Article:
WASHINGTON (Army News Service, June 29, 2009) -- Wounded Soldiers sent home from overseas are greeted by their own before they are even off the plane at Andrews Air Force Base, Md.

The ArmyAca,!a,,cs wounded are welcomed back to the country by a team of three Soldiers from the U.S. Army Military District of Washington: the Medical Evacuation to CONUS Hospitals team.

Col. James Conaway, Master Sgt. Jon Taylor and Master Sgt. Juan Reyna act as advocates and liaisons for wounded Soldiers transitioning back to the United States.

Aca,!A"We help to coordinate, communicate and just take care of all the wounded warriors that come back from Landstuhl and Ramstein here to the continental United States,Aca,!A? said Conaway, the team chief.

While the Air Force medical team cares for the Soldiers, the Medical Evacuation team provides the ArmyAca,!a,,cs wounded with support and answers to questions.

Aca,!A"Our job, as a team of senior liaisons, is to make sure that every Army Soldier gets a proper greeting, gets proper care, gets an opportunity to bounce information off of us and then we hand those folks off from us to the warrior transition units,Aca,!A? Conaway said.

Soldiers account for about 80 percent of the returning casualties, but they also have the largest presence overseas, Conaway said.

Deputy Team Chief Taylor explained part of the teamAca,!a,,cs job is to give the wounded back a sense of being a part of something larger.

While Soldiers are healthy and active, they are a part of teams, brigades, divisions, etc. But, the connection changes once an injury occurs, Taylor said.

Aca,!A"YouAca,!a,,cre an integrated piece until you get hurt,Aca,!A? he said. Aca,!A"Then youAca,!a,,cre pulled away from the rest of those pieces and youAca,!a,,cre kind of out there on your own.Aca,!A?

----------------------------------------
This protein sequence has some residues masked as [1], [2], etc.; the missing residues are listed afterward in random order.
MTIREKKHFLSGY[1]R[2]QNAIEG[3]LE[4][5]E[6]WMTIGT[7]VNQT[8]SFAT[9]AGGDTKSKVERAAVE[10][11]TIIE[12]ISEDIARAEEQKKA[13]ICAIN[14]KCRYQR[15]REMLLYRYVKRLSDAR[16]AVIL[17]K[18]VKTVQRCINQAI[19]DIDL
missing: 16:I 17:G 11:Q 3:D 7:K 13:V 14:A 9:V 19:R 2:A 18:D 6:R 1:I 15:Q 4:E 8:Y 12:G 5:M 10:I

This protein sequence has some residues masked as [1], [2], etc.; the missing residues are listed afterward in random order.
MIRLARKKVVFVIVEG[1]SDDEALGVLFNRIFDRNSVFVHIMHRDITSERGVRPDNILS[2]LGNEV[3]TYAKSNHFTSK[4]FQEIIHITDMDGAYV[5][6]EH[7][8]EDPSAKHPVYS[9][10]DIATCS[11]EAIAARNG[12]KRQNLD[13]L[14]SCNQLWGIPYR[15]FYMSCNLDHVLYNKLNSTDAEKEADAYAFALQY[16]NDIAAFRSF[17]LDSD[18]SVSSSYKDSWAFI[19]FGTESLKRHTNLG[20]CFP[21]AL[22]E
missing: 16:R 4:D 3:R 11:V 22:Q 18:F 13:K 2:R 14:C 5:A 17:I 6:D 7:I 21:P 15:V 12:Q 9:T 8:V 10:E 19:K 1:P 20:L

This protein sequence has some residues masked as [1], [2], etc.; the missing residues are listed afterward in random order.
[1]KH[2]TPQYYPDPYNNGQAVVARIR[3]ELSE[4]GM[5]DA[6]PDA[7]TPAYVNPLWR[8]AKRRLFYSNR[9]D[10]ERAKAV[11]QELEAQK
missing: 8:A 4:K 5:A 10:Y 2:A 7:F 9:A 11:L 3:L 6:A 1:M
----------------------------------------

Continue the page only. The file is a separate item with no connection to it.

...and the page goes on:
In 2004, the director of the Army Staff determined that a larger Army presence was needed to welcome home the wounded, according to Taylor, who was on the team at its conception.

The team responds three times a week to meet every plane carrying wounded warriors home. Before the plane even lands, every SoldierAca,!a,,cs next destination is mapped out by the teams, according to Reyna, the team noncommissioned officer in charge.

Some of the patients are helped off the plane and moved to a waiting medical vehicle that transports them immediately to area hospitals, such as Walter Reed Army Medical Center or the National Naval Medical Center in Bethesda.

All other wounded warriors stay on base at the 779th Medical Unit of Malcolm Grow Medical Center where they spend the night.

Aca,!A"We try to make them as comfortable as possible,Aca,!A? Reyna said.

Once inside, the Soldiers are medically assessed and the American Red Cross provides them with anything they could want Aca,!" new clothes, shoes, razors, hot meals and soft drinks.

The wounded warriors also have access to a community room with a large-screen television, recliners, video games, Internet access, a fully stocked kitchenette and the company of other Soldiers, according to Red Cross worker Tim Sumner, a retired sailor.

Aca,!A"Our first job is to get them talking and get rid of the thousand-yard stare and make sure they understand that things are going to get better,Aca,!A? said Sumner.

After about 24 hours at the transitional facility, the Soldiers are transferred to hospitals based on their medical needs and proximity to family and their home base.